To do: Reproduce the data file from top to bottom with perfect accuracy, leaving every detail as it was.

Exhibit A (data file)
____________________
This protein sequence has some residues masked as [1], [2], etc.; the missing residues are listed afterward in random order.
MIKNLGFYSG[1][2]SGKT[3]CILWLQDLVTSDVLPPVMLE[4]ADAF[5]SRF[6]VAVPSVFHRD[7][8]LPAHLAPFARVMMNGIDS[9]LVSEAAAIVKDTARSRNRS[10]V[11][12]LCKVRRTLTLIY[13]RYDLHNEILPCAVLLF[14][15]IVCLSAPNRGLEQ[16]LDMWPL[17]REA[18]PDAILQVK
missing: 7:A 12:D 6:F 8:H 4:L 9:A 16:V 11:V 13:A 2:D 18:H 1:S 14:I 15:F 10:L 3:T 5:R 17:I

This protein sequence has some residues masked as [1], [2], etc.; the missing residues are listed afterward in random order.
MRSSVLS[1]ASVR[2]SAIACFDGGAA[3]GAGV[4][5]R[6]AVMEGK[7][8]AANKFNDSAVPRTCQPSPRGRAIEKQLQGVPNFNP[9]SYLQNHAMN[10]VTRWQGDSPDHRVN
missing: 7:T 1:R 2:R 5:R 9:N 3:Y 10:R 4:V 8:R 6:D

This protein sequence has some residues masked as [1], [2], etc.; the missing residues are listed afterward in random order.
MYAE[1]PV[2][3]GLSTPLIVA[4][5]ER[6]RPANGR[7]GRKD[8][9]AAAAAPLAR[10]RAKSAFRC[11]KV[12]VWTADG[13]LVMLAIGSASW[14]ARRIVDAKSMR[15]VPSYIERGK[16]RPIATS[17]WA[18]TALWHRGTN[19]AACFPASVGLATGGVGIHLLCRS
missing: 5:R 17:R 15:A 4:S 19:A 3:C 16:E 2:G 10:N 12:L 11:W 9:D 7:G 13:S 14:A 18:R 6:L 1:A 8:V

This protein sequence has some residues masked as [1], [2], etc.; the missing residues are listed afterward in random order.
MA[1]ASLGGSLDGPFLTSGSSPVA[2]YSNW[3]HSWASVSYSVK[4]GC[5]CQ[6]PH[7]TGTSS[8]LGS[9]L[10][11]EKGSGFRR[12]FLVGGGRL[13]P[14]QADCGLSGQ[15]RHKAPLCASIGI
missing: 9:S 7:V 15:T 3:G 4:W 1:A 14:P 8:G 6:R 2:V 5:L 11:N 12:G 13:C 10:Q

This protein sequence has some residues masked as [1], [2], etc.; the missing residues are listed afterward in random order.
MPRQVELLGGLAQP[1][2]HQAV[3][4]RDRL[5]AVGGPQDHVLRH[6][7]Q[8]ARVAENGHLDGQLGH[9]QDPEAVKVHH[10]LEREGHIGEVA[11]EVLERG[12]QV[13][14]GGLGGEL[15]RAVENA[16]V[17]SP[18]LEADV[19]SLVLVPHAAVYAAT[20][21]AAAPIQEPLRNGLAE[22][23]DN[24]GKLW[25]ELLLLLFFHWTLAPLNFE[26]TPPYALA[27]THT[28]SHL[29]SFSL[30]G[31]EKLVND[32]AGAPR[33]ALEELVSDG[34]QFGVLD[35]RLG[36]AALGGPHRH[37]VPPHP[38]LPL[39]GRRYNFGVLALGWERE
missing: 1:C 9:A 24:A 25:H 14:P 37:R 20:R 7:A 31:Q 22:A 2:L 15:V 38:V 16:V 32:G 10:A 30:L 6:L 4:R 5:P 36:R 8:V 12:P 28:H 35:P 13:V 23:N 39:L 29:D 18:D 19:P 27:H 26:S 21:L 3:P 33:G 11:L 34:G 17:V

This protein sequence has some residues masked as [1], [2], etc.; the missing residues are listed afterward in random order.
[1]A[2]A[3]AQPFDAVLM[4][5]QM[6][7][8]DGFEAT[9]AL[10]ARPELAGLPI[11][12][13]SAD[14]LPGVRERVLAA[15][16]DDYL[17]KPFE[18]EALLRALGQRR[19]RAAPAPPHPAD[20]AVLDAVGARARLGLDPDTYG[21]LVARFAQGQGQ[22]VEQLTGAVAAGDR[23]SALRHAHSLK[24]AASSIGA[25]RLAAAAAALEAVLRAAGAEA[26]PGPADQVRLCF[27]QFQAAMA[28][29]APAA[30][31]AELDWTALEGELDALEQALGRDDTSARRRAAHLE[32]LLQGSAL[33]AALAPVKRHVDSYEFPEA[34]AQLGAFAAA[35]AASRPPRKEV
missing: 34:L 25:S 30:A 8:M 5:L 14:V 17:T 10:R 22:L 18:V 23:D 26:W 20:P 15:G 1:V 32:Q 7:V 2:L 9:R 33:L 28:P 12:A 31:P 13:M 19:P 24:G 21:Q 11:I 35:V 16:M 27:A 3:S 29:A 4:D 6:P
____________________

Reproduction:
This protein sequence has some residues masked as [1], [2], etc.; the missing residues are listed afterward in random order.
MIKNLGFYSG[1][2]SGKT[3]CILWLQDLVTSDVLPPVMLE[4]ADAF[5]SRF[6]VAVPSVFHRD[7][8]LPAHLAPFARVMMNGIDS[9]LVSEAAAIVKDTARSRNRS[10]V[11][12]LCKVRRTLTLIY[13]RYDLHNEILPCAVLLF[14][15]IVCLSAPNRGLEQ[16]LDMWPL[17]REA[18]PDAILQVK
missing: 7:A 12:D 6:F 8:H 4:L 9:A 16:V 11:V 13:A 2:D 18:H 1:S 14:I 15:F 10:L 3:T 5:R 17:I

This protein sequence has some residues masked as [1], [2], etc.; the missing residues are listed afterward in random order.
MRSSVLS[1]ASVR[2]SAIACFDGGAA[3]GAGV[4][5]R[6]AVMEGK[7][8]AANKFNDSAVPRTCQPSPRGRAIEKQLQGVPNFNP[9]SYLQNHAMN[10]VTRWQGDSPDHRVN
missing: 7:T 1:R 2:R 5:R 9:N 3:Y 10:R 4:V 8:R 6:D

This protein sequence has some residues masked as [1], [2], etc.; the missing residues are listed afterward in random order.
MYAE[1]PV[2][3]GLSTPLIVA[4][5]ER[6]RPANGR[7]GRKD[8][9]AAAAAPLAR[10]RAKSAFRC[11]KV[12]VWTADG[13]LVMLAIGSASW[14]ARRIVDAKSMR[15]VPSYIERGK[16]RPIATS[17]WA[18]TALWHRGTN[19]AACFPASVGLATGGVGIHLLCRS
missing: 5:R 17:R 15:A 4:S 19:A 3:C 16:E 2:G 10:N 12:L 11:W 9:D 7:G 13:S 14:A 18:R 6:L 1:A 8:V

This protein sequence has some residues masked as [1], [2], etc.; the missing residues are listed afterward in random order.
MA[1]ASLGGSLDGPFLTSGSSPVA[2]YSNW[3]HSWASVSYSVK[4]GC[5]CQ[6]PH[7]TGTSS[8]LGS[9]L[10][11]EKGSGFRR[12]FLVGGGRL[13]P[14]QADCGLSGQ[15]RHKAPLCASIGI
missing: 9:S 7:V 15:T 3:G 4:W 1:A 14:P 8:G 6:R 2:V 5:L 11:N 12:G 13:C 10:Q

This protein sequence has some residues masked as [1], [2], etc.; the missing residues are listed afterward in random order.
MPRQVELLGGLAQP[1][2]HQAV[3][4]RDRL[5]AVGGPQDHVLRH[6][7]Q[8]ARVAENGHLDGQLGH[9]QDPEAVKVHH[10]LEREGHIGEVA[11]EVLERG[12]QV[13][14]GGLGGEL[15]RAVENA[16]V[17]SP[18]LEADV[19]SLVLVPHAAVYAAT[20][21]AAAPIQEPLRNGLAE[22][23]DN[24]GKLW[25]ELLLLLFFHWTLAPLNFE[26]TPPYALA[27]THT[28]SHL[29]SFSL[30]G[31]EKLVND[32]AGAPR[33]ALEELVSDG[34]QFGVLD[35]RLG[36]AALGGPHRH[37]VPPHP[38]LPL[39]GRRYNFGVLALGWERE
missing: 1:C 9:A 24:A 25:H 14:P 37:R 20:R 7:A 31:Q 22:A 2:L 15:V 38:V 16:V 32:G 10:A 30:L 6:L 4:R 5:P 36:R 8:V 12:P 28:H 35:P 13:V 23:N 39:L 29:D 18:D 19:P 27:H 26:S 21:L 3:P 33:G 11:L 34:G 17:V

This protein sequence has some residues masked as [1], [2], etc.; the missing residues are listed afterward in random order.
[1]A[2]A[3]AQPFDAVLM[4][5]QM[6][7][8]DGFEAT[9]AL[10]ARPELAGLPI[11][12][13]SAD[14]LPGVRERVLAA[15][16]DDYL[17]KPFE[18]EALLRALGQRR[19]RAAPAPPHPAD[20]AVLDAVGARARLGLDPDTYG[21]LVARFAQGQGQ[22]VEQLTGAVAAGDR[23]SALRHAHSLK[24]AASSIGA[25]RLAAAAAALEAVLRAAGAEA[26]PGPADQVRLCF[27]QFQAAMA[28][29]APAA[30][31]AELDWTALEGELDALEQALGRDDTSARRRAAHLE[32]LLQGSAL[33]AALAPVKRHVDSYEFPEA[34]AQLGAFAAA[35]AASRPPRKEV
missing: 34:L 25:S 30:A 8:M 5:L 14:V 17:T 10:R 22:L 18:V 23:D 26:W 20:P 15:G 1:V 32:Q 7:V 2:L 9:R 33:L 28:P 12:A 31:P 13:M 19:P 24:G 21:Q 11:I 35:V 16:M 27:A 3:S 29:A 4:D 6:P